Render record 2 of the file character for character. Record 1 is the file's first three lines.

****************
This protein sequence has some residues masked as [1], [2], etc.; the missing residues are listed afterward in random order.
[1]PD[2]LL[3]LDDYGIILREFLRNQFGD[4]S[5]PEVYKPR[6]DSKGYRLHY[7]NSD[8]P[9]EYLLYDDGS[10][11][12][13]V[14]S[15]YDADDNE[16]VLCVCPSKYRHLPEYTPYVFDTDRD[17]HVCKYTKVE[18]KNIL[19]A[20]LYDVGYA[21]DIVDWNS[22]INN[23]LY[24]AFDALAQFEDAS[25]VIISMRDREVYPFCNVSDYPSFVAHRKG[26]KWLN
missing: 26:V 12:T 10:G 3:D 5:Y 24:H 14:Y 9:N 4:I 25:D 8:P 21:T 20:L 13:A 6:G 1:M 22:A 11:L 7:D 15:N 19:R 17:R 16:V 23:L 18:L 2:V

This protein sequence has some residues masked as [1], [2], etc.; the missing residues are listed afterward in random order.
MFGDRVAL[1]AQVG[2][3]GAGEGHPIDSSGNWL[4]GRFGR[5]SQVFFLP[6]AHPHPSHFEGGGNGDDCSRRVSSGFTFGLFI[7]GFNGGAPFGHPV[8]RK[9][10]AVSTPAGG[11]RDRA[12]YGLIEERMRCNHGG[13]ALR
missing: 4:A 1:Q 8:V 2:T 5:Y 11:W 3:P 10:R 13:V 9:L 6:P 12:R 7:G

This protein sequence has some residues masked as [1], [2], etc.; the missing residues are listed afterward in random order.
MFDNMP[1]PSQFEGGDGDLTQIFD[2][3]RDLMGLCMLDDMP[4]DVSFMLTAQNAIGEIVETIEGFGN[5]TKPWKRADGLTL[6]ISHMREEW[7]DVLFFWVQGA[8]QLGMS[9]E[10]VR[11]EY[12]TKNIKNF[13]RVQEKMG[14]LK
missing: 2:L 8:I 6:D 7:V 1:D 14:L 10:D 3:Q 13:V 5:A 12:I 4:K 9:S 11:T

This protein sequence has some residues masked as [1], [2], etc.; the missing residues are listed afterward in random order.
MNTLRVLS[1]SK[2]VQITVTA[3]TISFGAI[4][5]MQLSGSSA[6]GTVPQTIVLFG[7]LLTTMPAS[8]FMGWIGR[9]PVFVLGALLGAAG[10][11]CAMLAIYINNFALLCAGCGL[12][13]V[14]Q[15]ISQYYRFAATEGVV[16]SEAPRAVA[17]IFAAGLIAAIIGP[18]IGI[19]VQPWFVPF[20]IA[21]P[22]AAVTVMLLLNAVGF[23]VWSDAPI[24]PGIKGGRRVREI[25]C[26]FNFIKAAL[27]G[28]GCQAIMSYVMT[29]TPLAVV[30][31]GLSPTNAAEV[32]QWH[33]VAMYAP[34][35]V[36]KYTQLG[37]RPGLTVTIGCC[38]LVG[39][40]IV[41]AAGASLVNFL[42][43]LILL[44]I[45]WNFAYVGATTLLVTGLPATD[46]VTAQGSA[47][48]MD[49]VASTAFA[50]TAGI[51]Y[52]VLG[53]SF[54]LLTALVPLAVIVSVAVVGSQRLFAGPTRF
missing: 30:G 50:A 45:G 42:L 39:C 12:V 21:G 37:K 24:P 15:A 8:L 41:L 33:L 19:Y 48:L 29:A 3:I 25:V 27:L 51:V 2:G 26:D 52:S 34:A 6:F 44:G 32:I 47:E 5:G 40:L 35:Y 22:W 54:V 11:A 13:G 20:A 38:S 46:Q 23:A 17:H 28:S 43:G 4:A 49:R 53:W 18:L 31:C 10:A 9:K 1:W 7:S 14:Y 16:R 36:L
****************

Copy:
This protein sequence has some residues masked as [1], [2], etc.; the missing residues are listed afterward in random order.
MFGDRVAL[1]AQVG[2][3]GAGEGHPIDSSGNWL[4]GRFGR[5]SQVFFLP[6]AHPHPSHFEGGGNGDDCSRRVSSGFTFGLFI[7]GFNGGAPFGHPV[8]RK[9][10]AVSTPAGG[11]RDRA[12]YGLIEERMRCNHGG[13]ALR
missing: 4:A 1:Q 8:V 2:T 5:Y 11:W 3:P 10:R 13:V 9:L 6:P 12:R 7:G